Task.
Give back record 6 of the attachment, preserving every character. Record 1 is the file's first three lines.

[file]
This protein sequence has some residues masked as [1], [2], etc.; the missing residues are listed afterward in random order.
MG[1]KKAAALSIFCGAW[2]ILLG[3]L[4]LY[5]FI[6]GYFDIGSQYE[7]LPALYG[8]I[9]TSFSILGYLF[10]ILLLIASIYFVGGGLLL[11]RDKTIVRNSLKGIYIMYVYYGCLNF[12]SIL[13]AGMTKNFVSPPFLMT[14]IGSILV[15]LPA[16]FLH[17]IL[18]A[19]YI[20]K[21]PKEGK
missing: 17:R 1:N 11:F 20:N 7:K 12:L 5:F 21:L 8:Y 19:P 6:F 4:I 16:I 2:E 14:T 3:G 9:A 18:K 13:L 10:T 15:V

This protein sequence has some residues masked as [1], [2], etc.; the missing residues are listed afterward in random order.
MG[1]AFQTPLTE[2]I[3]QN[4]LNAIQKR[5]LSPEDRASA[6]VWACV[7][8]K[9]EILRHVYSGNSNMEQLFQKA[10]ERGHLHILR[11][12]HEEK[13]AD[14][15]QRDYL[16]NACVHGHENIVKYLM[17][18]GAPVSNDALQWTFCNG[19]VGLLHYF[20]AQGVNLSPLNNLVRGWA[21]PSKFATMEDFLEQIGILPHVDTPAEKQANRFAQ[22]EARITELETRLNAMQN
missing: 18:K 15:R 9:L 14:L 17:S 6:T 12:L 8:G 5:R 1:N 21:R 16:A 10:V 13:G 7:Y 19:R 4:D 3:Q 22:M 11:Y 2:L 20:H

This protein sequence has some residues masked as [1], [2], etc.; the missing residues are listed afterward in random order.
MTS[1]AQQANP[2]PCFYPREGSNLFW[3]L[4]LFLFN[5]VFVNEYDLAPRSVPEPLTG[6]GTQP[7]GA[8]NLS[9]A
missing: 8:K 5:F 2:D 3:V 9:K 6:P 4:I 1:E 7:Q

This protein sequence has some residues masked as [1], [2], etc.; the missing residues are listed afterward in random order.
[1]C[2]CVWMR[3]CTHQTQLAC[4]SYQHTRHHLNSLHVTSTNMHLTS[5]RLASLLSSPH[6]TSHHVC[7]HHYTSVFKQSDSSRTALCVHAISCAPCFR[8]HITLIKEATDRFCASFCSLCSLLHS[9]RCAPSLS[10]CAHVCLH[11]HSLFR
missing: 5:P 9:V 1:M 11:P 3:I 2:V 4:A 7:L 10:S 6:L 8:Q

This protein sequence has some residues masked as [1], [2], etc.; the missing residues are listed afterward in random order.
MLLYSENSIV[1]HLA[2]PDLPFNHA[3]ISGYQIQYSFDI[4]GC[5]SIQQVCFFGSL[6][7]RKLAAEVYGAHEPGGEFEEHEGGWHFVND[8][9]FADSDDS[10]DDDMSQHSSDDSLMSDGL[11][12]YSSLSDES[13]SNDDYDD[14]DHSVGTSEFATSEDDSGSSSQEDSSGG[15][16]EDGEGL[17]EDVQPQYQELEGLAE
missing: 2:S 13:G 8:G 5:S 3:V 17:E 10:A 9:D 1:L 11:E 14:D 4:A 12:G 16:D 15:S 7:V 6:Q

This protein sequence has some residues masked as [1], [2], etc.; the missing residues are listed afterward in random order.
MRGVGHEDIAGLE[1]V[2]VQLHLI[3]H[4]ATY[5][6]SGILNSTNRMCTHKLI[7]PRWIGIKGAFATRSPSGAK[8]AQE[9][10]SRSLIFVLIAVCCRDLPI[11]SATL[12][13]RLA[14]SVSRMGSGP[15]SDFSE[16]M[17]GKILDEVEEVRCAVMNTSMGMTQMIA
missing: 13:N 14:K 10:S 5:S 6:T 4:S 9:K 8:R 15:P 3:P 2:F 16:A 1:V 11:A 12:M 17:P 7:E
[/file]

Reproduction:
This protein sequence has some residues masked as [1], [2], etc.; the missing residues are listed afterward in random order.
MRGVGHEDIAGLE[1]V[2]VQLHLI[3]H[4]ATY[5][6]SGILNSTNRMCTHKLI[7]PRWIGIKGAFATRSPSGAK[8]AQE[9][10]SRSLIFVLIAVCCRDLPI[11]SATL[12][13]RLA[14]SVSRMGSGP[15]SDFSE[16]M[17]GKILDEVEEVRCAVMNTSMGMTQMIA
missing: 13:N 14:K 10:S 5:S 6:T 4:S 9:K 8:R 15:P 3:P 2:F 16:A 1:V 11:A 12:M 17:P 7:E